Miami-Dade needs new sources of sand; U.S. Army Corp hosts meetings on solutions


The U.S. Army Corps of Engineers is hosting a series of meetings to gather public input on the Miami-Dade Beach Erosion Control and Hurricane Protection Project – Alternative Sand Source Investigation.

Miami-Dade is currently running out of offshore sand, the Corps said. Studies have been underway to identify alternative sand sources.

Among the solutions being considered: importing foreign sand, upland sources, sand from deeper offshore waters or from state and federal waters in southeast Florida.

Five meetings will be held throughout South Florida starting Monday through Aug. 16.

Each meeting will begin with a presentation at 6:30 p.m., followed by a poster session and comment period from the public.

• Aug. 12 –Miami Beach Commission Chambers, 3rd floor, 1700 Convention Center Dr.

• Aug. 13 – Palm Beach Council Chambers, 360 South County Rd.

• Aug. 14 – Indian State River College, Wolfe Center Room, 2400 SE Salerno Rd. in Stuart

• Aug. 15 – Ft. Lauderdale Beach Community Center, 3351 NE 33rd Ave.

• Aug. 16 – St. Lucie Co. Commission Chambers, Roger Poitras Administration Annex,

2300 Virginia Ave., Fort. Pierce

A copy of the Southeast Florida Sediment Assessment and Needs Determination (SAND) Study can be found at:


Comments on the study may be submitted to Terri Jordan-Sellers at Terri.Jordan-Sellers@usace.army.mil or 904-232-1817.

Read more Miami-Dade stories from the Miami Herald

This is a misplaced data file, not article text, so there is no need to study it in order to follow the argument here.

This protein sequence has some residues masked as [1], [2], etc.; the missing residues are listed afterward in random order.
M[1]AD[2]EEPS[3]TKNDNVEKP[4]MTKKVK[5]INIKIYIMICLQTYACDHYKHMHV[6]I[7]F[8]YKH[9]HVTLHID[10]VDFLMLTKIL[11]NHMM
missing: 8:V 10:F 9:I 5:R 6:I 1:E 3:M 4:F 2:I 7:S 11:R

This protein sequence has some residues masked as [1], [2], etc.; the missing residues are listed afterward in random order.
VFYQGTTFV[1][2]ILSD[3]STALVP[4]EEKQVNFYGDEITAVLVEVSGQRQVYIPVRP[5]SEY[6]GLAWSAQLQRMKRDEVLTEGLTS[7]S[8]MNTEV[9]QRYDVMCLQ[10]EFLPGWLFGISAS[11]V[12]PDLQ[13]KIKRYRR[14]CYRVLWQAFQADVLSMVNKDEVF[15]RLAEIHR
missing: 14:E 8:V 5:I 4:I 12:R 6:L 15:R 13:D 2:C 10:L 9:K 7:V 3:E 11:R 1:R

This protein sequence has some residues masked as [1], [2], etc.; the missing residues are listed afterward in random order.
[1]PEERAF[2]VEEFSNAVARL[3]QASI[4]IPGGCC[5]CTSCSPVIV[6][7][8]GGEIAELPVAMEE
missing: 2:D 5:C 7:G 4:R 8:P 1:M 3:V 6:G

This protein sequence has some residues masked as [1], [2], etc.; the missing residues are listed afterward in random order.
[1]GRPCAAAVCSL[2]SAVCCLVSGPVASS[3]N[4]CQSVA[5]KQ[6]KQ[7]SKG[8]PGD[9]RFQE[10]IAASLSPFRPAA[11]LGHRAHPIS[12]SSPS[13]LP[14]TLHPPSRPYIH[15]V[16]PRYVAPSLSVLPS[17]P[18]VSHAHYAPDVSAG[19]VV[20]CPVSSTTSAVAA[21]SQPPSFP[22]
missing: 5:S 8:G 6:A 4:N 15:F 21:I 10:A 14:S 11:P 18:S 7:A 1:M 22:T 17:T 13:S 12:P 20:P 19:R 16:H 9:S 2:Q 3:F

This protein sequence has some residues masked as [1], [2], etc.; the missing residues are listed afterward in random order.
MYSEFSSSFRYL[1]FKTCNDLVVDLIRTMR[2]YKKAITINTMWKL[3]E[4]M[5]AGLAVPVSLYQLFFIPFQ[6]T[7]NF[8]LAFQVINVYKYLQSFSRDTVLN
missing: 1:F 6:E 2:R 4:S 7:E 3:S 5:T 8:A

A sign stands at 1448 NW 103rd St. in Miami to let passers-by know the government demolished the house even though the owner was on active military duty.

    Miami-Dade County

    Miami-Dade demolished active-duty soldier’s home

    A federal judge ruled last week that the county should have delayed building-code violation proceedings against the soldier when he asked for a stay while he was in Iraq.

  • Friends and Neighbors

    Friends and Neighbors: Campaign raises money to feed hungry school children

    Local food banks want to help children who often go hungry get what they need to thrive in school. Community support is needed.

  • Friends and Neighbors

    Florida Mayors join forces to say no to bullies

    Looking back at my growing up days, I can remember how school bullies tried to made life miserable for me and a lot of other youngsters. I remember being followed home one day by a bully who wanted to start a fight. When I kept ignoring her, she soon turned, with her followers and went home. Unlike some of today’s bullies, she didn’t try to hit me. She was just all mouth, spitting out insulting remarks.

Miami Herald

Join the

The Miami Herald is pleased to provide this opportunity to share information, experiences and observations about what's in the news. Some of the comments may be reprinted elsewhere on the site or in the newspaper. We encourage lively, open debate on the issues of the day, and ask that you refrain from profanity, hate speech, personal comments and remarks that are off point. Thank you for taking the time to offer your thoughts.

The Miami Herald uses Facebook's commenting system. You need to log in with a Facebook account in order to comment. If you have questions about commenting with your Facebook account, click here.

Have a news tip? You can send it anonymously. Click here to send us your tip - or - consider joining the Public Insight Network and become a source for The Miami Herald and el Nuevo Herald.

Hide Comments

This affects comments on all stories.

Cancel OK

  • Marketplace

Today's Circulars

  • Quick Job Search

Enter Keyword(s) Enter City Select a State Select a Category